Many individuals worldwide are slowly embracing plant-based and dairy-free lifestyles. Although some of these decisions are driven by medical reasons, others are purely lifestyle choices. So it is not surprising to find people looking for dairy free protein powder options when it comes to muscle development or weight loss. This extensive guide contains several dairy free protein powder options, including the benefits, nutrition, and ways of incorporating them into your diet.
What Is Protein Powder?
As the name suggests, protein powder is a substance, (not a whole food) which is made by extracting protein from food (17). Athletes often use these nutritional supplements, as well as bodybuilders and individuals who want to gain or lose weight or increase muscle mass (10).
These nutritional supplements contain essential macronutrients that help repair tissue and make hormones and enzymes (10). They may also help build muscles (along with strength training exercise) and meet some individuals’ nutritional requirements, particularly those following vegan or vegetarian diet plans. There are different types of protein powder, including plant-based and dairy-based.
What Is The Best Dairy Free Protein Powder?
Dairy-free individuals may have difficulty determining what dairy free protein powder to use. Because of this, you may have seen several questions about non dairy protein powder. Before we delve into these, let us quickly answer some of the most commonly asked questions about dairy free protein powder.
Are There Protein Powders That Are Dairy-Free?
Yes, there are, and plenty (10).
Is Whey Protein Powder Dairy-Free?
Unfortunately, it is not. According to Medical News Today, whey protein is one of the proteins that makes up milk, together with casein (16). Whey protein is separated from the casein in milk or made as a by-product of cheese making (16).
It is, in simple terms, the milk protein without the lactose, hence still an excellent option if you are lactose intolerant. It is a complete protein because it contains all 9 essential amino acids (16). It is not, however, appropriate for vegans or those with a milk protein allergy.
The Most Common Dairy Free Protein Powders
You may be in a fix if you do not know any non dairy protein powder yet are following a dairy free and plant based diet. But worry not, we’ve got you covered. Below are the most common dairy-free protein powders.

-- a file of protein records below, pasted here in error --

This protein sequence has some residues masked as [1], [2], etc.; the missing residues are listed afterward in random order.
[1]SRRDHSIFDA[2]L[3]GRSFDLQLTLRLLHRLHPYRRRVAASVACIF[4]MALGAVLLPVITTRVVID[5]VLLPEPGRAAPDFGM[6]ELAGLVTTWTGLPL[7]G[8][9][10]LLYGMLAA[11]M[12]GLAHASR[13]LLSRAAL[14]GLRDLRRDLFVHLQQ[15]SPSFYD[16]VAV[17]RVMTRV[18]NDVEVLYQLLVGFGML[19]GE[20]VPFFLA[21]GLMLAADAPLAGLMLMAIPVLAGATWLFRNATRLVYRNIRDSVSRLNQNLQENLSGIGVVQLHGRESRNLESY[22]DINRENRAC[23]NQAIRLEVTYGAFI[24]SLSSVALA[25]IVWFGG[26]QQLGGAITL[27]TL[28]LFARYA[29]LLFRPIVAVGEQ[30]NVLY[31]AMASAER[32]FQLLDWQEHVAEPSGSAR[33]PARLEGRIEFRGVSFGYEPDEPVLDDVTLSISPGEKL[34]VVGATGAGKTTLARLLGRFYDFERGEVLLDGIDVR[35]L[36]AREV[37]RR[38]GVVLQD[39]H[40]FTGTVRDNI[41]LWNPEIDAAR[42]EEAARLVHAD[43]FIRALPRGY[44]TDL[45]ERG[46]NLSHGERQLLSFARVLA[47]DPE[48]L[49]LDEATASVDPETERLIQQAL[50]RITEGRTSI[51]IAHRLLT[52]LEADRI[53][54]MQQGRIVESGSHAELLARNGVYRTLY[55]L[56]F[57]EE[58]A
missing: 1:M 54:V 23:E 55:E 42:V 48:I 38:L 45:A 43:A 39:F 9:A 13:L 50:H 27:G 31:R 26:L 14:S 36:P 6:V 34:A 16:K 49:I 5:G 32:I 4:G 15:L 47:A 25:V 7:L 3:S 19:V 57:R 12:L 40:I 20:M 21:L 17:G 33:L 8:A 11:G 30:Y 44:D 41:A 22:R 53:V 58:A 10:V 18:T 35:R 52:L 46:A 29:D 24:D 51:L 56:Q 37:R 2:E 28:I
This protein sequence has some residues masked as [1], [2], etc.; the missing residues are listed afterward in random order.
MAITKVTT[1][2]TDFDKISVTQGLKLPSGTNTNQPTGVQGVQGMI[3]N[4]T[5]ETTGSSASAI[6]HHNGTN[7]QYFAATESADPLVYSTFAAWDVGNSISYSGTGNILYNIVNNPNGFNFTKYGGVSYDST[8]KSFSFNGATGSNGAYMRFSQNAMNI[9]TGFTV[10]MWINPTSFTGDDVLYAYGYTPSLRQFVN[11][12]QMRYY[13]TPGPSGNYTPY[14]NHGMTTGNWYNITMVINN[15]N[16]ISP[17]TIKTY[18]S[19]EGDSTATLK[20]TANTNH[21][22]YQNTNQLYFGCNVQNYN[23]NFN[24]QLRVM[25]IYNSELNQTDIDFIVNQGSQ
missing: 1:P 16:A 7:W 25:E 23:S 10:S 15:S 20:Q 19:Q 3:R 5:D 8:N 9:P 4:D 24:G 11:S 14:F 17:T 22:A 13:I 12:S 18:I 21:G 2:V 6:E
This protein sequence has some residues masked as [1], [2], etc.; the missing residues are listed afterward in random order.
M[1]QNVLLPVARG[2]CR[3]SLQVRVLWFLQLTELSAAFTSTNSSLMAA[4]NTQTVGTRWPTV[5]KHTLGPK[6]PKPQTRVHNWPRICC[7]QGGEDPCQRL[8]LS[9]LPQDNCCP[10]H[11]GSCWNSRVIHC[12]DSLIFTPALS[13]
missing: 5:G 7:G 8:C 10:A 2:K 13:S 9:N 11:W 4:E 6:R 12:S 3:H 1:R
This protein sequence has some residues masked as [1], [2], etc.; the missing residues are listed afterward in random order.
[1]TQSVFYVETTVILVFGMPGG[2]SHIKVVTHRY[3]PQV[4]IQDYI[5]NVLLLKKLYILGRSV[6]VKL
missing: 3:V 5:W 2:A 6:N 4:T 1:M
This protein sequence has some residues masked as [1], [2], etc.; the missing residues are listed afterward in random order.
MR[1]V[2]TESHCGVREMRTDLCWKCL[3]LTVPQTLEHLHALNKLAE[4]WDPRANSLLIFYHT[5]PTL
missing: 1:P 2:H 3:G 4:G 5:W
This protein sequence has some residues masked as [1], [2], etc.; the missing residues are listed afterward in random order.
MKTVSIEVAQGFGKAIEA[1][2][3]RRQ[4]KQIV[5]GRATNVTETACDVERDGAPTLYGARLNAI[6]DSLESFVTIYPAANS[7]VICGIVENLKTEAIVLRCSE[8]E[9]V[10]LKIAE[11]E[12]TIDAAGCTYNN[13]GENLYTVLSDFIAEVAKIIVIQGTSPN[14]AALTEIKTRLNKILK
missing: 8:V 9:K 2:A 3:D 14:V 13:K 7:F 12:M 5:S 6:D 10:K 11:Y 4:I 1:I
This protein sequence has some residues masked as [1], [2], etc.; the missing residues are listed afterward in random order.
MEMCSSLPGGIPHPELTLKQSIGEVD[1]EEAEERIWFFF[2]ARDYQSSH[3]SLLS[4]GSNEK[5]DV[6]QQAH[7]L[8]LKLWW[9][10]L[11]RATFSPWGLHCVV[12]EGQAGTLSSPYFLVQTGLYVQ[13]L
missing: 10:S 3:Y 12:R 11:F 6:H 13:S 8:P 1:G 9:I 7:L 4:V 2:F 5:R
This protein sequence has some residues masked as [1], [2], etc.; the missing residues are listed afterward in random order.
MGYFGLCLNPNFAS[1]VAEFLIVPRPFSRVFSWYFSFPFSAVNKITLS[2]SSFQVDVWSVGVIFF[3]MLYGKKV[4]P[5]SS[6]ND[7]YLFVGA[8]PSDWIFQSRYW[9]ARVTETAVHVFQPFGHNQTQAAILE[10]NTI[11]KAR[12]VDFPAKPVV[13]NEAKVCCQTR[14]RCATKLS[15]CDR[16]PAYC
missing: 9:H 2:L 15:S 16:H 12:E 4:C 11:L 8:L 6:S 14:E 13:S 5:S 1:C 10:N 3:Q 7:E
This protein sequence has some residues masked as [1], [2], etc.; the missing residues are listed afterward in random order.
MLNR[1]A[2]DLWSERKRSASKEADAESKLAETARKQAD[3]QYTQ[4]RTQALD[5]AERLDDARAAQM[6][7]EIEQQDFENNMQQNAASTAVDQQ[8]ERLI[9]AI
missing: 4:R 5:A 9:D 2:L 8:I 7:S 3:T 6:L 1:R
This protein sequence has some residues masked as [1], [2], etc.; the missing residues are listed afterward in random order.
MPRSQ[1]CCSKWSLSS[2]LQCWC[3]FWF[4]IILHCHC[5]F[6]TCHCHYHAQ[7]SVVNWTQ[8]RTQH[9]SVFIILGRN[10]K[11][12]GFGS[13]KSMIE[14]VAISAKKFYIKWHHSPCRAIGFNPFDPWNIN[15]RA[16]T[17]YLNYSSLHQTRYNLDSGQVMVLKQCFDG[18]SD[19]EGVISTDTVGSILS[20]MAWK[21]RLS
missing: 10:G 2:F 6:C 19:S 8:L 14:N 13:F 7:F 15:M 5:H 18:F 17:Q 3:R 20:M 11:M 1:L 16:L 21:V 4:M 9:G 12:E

Pea Protein Powder
Pea protein powder is one of the most high-quality non-dairy protein powders. A 2019 study revealed that this protein is as adequate as whey protein when consumed during high-intensity functional training for muscle growth (14).
Additionally, some protein powders contain added iron and other vitamins and minerals. Evidence shows that protein may aid weight loss as part of a balanced diet.
Organic pea protein powder is an excellent source of nutrients like calcium, protein, iron, and potassium. According to the U.S. Department of Agriculture (USDA) database, a 20 g serving of organic pea protein powder provides (6):
- Calories- 80
- Protein- 15 g
- Total fat- 1.5 g
- Total carbohydrates- 1 g
- Fiber- 1 g
How To Incorporate Pea Protein Powder Into Your Diet
There are several ways you can consume this powder for more health benefits. The most common way most individuals consume protein powders is by mixing them with another liquid of their choice. But you could consume this powder in oats. Here is an example of such a recipe:
Recipe: Pea Protein Overnight Oats (8)
Overnight oats are perfect for breakfast. This recipe enhances its flavor by adding tasteful yet healthy ingredients such as pea protein, berries, and seeds. For more details on the recipe, please visit the website Pulses (8).
- 1/2 cup rolled oats
- 1/4 cup almond milk
- 1 scoop protein powder, pea; vanilla or natural flavor, organic
- 1/4 cup yogurt, non-dairy, plain (you can do without this and use additional ½ cup almond milk instead)
- 1 tbsp. chia seeds
- 1 tbsp. hemp seeds, (optional)
- 1/4 cup mixed berries, organic
- 1 tbsp. hemp seeds or cacao nibs
- 1/4 cup nuts, chopped
- Toss the rolled oats, almond milk, chia seeds, yogurt, hemp seeds (optional) and pea protein powder in a bowl or mason jar.
- Let it sit overnight in the fridge until the oatmeal soaks up the liquid.
- Remove from the refrigerator and top as desired.
- Calories- 400
- Total fat- 14 g
- Protein- 36 g
- Total carbohydrates- 37 g
- Fiber- 8 g
Soy Protein Powder
Another option for dairy free protein powder is soy protein powder. It is plant-based and acquired from soybeans. This makes it an excellent alternative for animal protein, especially when following a plant-based diet.
Soy protein has been linked to several health benefits, including promoting safe pregnancy, reducing LDL cholesterol levels, and the risk of cardiovascular disease (11). This protein powder can also help with muscle development and aid weight loss (11).
Another reason most people opt for soy protein powder is its nutrient content. It also provides essential vitamins and minerals like zinc, phosphorus, iron, and calcium. Additionally, it also has a few calories. The USDA database reveals that a 1 oz (28 g) serving of soy protein isolate provides the following nutrients (12):
- Calories- 95
- Protein- 25 g
- Total fat- 1 g
- Total carbohydrates- 0 g
- Fiber- 0 g
How To Add Soy Protein Powder To Your Diet